Construction engineering firm Bechtel recently deployed an award-winning RFID solution for a complex project involving the construction of three liquified natural gas (LNG) plants on Curtis Island in Queensland, Australia.
The sites represented a supply chain challenge, given that they were accessible only by water and that two of the three sites — all with separate owners — had no room to store materials that would not be used within two weeks of delivery.
Bechtel deployed the Jovix system from Atlas RFID Solutions to assist in the tracking and delivery of materials from multiple storage locations to the three project construction sites. The tracking and delivery for the projects presented unique challenges given the vast size of the construction sites and their island location, requiring the materials to be stored on the mainland and transported across a harbor. The approach enabled automation of work processes typically performed manually and resulted in better than expected efficiencies.
Bechtel procured and deployed 60,000 active RFID tags from Identec Solutions. By doing so, Bechtel was able to track and trace more than 100,000 components, including 7,000 steel bundles and 40,000 pipe spools.
Bechtel relied on 13 gate readers to gather data, including five installed at mainland port facilities and one at each of the Curtis Island base ports. So far, the software system has recorded more than 6.3 million tags reads for the project.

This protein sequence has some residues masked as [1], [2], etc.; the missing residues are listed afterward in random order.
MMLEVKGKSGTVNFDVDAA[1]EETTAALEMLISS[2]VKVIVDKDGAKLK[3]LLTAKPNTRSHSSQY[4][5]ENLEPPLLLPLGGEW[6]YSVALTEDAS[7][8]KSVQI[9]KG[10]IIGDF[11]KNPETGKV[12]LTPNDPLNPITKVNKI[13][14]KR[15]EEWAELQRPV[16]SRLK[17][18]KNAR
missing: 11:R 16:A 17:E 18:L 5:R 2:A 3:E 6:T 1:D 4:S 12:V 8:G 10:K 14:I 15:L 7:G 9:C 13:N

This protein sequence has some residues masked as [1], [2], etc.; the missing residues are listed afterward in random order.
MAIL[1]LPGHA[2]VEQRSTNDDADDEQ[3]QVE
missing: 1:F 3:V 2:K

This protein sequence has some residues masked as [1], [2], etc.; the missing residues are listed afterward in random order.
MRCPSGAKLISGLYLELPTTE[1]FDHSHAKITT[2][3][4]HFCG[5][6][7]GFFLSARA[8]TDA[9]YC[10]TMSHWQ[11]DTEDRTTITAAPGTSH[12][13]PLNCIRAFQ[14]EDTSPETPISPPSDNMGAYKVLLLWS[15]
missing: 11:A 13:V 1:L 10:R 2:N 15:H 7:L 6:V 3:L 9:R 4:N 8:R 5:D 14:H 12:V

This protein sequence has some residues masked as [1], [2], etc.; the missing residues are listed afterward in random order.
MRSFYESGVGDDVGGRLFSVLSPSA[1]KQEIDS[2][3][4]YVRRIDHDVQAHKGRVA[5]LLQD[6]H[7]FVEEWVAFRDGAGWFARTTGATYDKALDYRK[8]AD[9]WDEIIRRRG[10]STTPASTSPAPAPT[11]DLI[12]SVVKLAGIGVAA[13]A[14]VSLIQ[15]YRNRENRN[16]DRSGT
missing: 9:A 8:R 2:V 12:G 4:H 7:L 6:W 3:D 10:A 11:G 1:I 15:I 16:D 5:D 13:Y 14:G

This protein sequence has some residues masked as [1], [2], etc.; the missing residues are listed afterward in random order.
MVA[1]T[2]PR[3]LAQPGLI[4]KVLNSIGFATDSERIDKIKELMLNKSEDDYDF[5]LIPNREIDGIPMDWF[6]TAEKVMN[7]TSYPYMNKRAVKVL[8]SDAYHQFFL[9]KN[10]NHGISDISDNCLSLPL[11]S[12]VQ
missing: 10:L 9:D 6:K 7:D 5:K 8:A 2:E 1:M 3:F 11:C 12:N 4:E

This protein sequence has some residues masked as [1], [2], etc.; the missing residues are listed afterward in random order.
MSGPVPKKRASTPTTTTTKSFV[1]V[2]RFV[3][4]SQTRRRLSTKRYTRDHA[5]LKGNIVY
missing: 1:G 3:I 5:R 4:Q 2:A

In addition, Bechtel has tracked 1.2 million tag movements as material moves through the supply chain around Curtis Island and to its final destination.
“Without having an RFID solution, every one of those 1.2 million tag movements would have had to be manually recorded in the project databases,” says Edward Koch, automation specialist and software product manager for Bechtel. “Information latency would have been the norm.”
Koch says that without RFID, it could take up to 45 days to process an entire delivery of steel for part of the project. RFID reduced that time to 22 days. “That’s a real savings that you can obviously look at and understand in terms of labor and having the materials available at the workplace,” says Koch.
“The RFID solution had to be a tool, and not an obstacle,” says Koch. “We did not want to automate for the sake of automating. We wanted to automate to help radically alter how we would execute material management for the project. We could not afford to have a solution that was going to impact our execution. It needed to augment and enhance our processes.”
This week Bechtel was the recipient of a CETI Award for the company’s innovative use of RFID technology on the LNG projects. The CETI Awards honor individuals and companies that have conducted new and emerging technology implementations and are awarded by Fiatech, an international group dedicated to the global development and adoption of innovative practices and technologies.
“Our applying RFID technology to the Curtis Island projects is one of the most significant uses of the technology in the history of construction, and we are demonstrating that it can be a real game-changer in materials management,” says Mike Lewis, Bechtel’s global manager of construction.